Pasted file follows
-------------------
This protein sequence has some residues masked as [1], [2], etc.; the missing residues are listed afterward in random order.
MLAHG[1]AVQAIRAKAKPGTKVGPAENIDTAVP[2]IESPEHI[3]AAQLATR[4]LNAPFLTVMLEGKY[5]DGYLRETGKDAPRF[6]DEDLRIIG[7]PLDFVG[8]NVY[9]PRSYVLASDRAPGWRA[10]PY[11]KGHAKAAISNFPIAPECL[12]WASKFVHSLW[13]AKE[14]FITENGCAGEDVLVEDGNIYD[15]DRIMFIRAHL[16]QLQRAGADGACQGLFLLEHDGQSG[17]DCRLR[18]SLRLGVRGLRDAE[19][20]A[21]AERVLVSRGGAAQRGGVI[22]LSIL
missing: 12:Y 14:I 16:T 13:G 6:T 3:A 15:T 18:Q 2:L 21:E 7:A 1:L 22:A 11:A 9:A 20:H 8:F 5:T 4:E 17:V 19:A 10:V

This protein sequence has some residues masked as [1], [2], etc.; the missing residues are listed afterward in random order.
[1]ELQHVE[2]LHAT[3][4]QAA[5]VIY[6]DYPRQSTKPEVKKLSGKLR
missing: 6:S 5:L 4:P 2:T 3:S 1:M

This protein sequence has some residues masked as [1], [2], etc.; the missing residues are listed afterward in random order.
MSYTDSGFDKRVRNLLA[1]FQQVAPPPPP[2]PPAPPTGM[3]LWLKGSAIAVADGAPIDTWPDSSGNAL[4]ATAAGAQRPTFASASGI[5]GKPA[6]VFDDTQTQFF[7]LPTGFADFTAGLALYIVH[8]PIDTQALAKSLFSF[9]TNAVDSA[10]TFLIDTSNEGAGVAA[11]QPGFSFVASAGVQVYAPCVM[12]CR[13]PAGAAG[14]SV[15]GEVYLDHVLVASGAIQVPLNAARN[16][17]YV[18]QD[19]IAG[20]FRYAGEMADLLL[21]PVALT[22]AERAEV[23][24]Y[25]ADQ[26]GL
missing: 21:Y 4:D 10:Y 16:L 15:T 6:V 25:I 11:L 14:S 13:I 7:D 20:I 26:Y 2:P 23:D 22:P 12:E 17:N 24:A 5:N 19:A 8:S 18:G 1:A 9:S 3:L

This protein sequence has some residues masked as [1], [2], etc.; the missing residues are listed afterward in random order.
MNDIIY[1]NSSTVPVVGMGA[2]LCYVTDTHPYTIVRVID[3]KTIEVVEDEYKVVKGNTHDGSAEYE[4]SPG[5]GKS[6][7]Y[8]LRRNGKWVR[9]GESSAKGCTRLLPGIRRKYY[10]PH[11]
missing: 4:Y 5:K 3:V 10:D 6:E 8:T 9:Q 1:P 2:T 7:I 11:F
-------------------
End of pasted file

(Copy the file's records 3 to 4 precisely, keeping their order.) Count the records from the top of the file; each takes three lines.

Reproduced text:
This protein sequence has some residues masked as [1], [2], etc.; the missing residues are listed afterward in random order.
MSYTDSGFDKRVRNLLA[1]FQQVAPPPPP[2]PPAPPTGM[3]LWLKGSAIAVADGAPIDTWPDSSGNAL[4]ATAAGAQRPTFASASGI[5]GKPA[6]VFDDTQTQFF[7]LPTGFADFTAGLALYIVH[8]PIDTQALAKSLFSF[9]TNAVDSA[10]TFLIDTSNEGAGVAA[11]QPGFSFVASAGVQVYAPCVM[12]CR[13]PAGAAG[14]SV[15]GEVYLDHVLVASGAIQVPLNAARN[16][17]YV[18]QD[19]IAG[20]FRYAGEMADLLL[21]PVALT[22]AERAEV[23][24]Y[25]ADQ[26]GL
missing: 21:Y 4:D 10:Y 16:L 15:T 6:V 25:I 11:L 14:S 13:I 7:D 20:I 26:Y 2:P 23:D 22:P 12:E 17:N 24:A 5:N 19:A 8:S 18:G 1:A 9:S 3:L

This protein sequence has some residues masked as [1], [2], etc.; the missing residues are listed afterward in random order.
MNDIIY[1]NSSTVPVVGMGA[2]LCYVTDTHPYTIVRVID[3]KTIEVVEDEYKVVKGNTHDGSAEYE[4]SPG[5]GKS[6][7]Y[8]LRRNGKWVR[9]GESSAKGCTRLLPGIRRKYY[10]PH[11]
missing: 4:Y 5:K 3:V 10:D 6:E 8:T 9:Q 1:P 2:T 7:I 11:F